Those voltages are perfect. The signal voltages are approximate, but for discussing theory of operation, I use 0.5 volts at idle and 4.5 volts at wide-open-throttle. In practice you might find something like 0.38 and 4.22 volts. The point is, it can only get all the way to 0.0 volts or 5.0 volts when there's a break in the circuit, and it's those voltages that trigger a fault code to set.
When you read the correct signal voltage at the sensor but a fault code is still being set, there's two things that can do that. Most commonly there's an intermittent problem that isn't acting up while you're measuring voltages. The most likely suspect is corroded or stretched terminals in the sensor's connector. Next would be a wire rubbed through and touching a spot on the engine or body sheet metal where the paint is rubbed off. The least likely suspect is a break inside the sensor itself. That can happen, especially on Ford sensors, but for others a break usually is permanent and easy to find.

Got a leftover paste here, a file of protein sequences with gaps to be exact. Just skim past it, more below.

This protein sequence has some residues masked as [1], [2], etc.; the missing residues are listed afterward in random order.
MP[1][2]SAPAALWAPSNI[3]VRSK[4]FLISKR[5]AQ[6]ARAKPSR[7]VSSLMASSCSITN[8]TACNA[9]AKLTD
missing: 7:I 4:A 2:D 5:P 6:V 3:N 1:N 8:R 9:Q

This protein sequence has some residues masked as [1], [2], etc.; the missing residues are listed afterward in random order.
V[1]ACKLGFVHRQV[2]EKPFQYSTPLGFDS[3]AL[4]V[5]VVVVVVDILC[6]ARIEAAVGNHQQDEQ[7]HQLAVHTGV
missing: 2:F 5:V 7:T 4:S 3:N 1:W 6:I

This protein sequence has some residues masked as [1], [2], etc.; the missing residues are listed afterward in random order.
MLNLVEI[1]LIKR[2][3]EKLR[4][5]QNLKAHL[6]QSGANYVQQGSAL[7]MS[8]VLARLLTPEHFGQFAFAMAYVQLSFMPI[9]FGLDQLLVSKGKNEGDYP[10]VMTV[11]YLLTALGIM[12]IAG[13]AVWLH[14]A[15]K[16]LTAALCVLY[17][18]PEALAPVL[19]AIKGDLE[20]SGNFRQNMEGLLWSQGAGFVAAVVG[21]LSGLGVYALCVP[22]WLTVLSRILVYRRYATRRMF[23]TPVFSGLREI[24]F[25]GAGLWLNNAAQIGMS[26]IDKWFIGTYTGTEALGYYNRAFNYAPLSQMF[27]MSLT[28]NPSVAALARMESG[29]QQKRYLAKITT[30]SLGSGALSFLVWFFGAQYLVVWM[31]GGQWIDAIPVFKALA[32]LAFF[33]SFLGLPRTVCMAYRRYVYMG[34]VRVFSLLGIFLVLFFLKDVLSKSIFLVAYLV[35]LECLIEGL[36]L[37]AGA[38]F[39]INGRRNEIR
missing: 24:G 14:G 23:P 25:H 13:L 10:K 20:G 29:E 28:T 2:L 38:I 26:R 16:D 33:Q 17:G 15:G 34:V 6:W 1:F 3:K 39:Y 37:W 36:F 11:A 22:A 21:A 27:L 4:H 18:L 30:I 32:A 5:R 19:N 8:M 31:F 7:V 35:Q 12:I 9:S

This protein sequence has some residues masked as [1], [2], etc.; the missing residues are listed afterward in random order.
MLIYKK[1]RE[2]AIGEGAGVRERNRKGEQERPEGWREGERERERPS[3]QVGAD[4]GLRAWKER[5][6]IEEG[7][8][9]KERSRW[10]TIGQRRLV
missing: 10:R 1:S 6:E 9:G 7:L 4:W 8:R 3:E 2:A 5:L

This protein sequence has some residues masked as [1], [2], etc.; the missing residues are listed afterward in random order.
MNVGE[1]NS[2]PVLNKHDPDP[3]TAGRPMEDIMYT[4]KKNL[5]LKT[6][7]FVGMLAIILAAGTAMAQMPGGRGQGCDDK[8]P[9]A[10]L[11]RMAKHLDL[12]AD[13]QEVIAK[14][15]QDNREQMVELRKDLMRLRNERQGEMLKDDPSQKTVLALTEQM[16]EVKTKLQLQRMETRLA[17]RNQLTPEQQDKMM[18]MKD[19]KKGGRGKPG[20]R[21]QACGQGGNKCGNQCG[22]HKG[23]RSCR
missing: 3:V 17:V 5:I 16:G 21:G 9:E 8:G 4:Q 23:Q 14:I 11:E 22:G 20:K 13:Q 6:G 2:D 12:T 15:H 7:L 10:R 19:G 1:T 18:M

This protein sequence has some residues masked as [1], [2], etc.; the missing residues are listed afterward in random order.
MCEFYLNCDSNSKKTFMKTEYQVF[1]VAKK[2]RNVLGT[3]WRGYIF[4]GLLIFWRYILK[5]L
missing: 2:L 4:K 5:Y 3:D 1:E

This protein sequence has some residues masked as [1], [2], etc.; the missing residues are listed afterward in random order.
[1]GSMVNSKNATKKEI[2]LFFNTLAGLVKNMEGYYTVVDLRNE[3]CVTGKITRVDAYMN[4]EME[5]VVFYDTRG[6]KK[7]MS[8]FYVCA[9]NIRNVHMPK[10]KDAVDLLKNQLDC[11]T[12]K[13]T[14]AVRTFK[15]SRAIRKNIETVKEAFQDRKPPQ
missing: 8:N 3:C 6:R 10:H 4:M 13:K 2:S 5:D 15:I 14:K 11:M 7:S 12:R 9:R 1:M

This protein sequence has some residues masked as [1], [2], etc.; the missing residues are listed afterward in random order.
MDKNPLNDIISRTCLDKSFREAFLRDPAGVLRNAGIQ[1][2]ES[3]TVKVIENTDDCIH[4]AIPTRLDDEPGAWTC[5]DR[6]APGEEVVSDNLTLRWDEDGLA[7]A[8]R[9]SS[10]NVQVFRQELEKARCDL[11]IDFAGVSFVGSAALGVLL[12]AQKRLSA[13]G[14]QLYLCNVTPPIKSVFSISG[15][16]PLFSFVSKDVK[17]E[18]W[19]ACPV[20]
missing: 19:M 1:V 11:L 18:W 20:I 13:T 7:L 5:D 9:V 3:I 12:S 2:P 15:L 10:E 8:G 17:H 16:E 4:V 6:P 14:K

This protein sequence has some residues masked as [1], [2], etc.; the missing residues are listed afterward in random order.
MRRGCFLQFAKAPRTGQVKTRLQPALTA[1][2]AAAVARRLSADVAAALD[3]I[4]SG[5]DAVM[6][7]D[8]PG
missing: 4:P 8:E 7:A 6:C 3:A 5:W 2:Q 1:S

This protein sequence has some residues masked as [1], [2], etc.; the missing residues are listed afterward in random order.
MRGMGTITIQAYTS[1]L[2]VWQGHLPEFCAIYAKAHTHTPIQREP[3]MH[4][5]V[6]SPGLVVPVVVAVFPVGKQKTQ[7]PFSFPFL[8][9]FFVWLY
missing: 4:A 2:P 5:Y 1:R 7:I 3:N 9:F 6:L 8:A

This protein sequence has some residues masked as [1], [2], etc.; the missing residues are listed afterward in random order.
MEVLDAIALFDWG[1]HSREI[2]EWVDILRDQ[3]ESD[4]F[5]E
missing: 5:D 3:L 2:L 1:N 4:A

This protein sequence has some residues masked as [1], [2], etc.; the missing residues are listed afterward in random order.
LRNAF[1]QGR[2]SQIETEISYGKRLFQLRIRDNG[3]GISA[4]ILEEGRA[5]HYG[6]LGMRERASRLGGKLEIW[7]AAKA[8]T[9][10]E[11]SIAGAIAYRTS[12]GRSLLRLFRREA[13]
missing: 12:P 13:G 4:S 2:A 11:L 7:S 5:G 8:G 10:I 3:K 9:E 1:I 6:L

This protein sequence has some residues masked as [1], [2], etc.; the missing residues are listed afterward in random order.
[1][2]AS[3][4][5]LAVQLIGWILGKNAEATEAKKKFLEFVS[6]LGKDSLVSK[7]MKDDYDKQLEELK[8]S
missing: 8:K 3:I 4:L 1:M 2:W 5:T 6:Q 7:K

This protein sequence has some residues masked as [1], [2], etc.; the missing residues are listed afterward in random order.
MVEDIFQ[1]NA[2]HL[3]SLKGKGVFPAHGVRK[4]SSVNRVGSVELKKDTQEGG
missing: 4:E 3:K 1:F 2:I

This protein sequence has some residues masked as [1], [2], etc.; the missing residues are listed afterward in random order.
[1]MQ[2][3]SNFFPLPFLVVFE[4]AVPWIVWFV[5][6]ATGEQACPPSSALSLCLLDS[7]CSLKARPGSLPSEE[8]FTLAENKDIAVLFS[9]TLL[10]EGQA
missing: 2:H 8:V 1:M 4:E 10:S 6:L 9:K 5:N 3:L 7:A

The second thing is a break in the signal wire. You will still measure the proper range of voltages at the sensor, but the computer will see a constant 5.0 volts. That's what you'd see on a scanner's display too, and that will set the fault code. With that break, the voltage on the signal circuit inside the computer could "float" to some random value due to being interconnected with a lot of other internal circuitry. If those random voltages were to fall within the 0.5 to 4.5 volt range, the computer would accept them as correct and try to run on them. To prevent that, a "pull-up" resistor is used to put 5.0 volts on that circuit and force a defective condition to be detected and set a fault code. That pull-up resistor is so big electrically that when there is no defect, it has no affect on the circuit's normal operation.
The point is, if a fault code continues to set when the voltage you measure at the sensor is correct, you need to look at the live data display on a scanner to see what the computer is seeing. By watching the TPS voltage on the scanner, you can also wiggle wire harnesses and connectors to see if you can find an intermittent connection.
Sunday, March 1st, 2015 AT 7:10 PM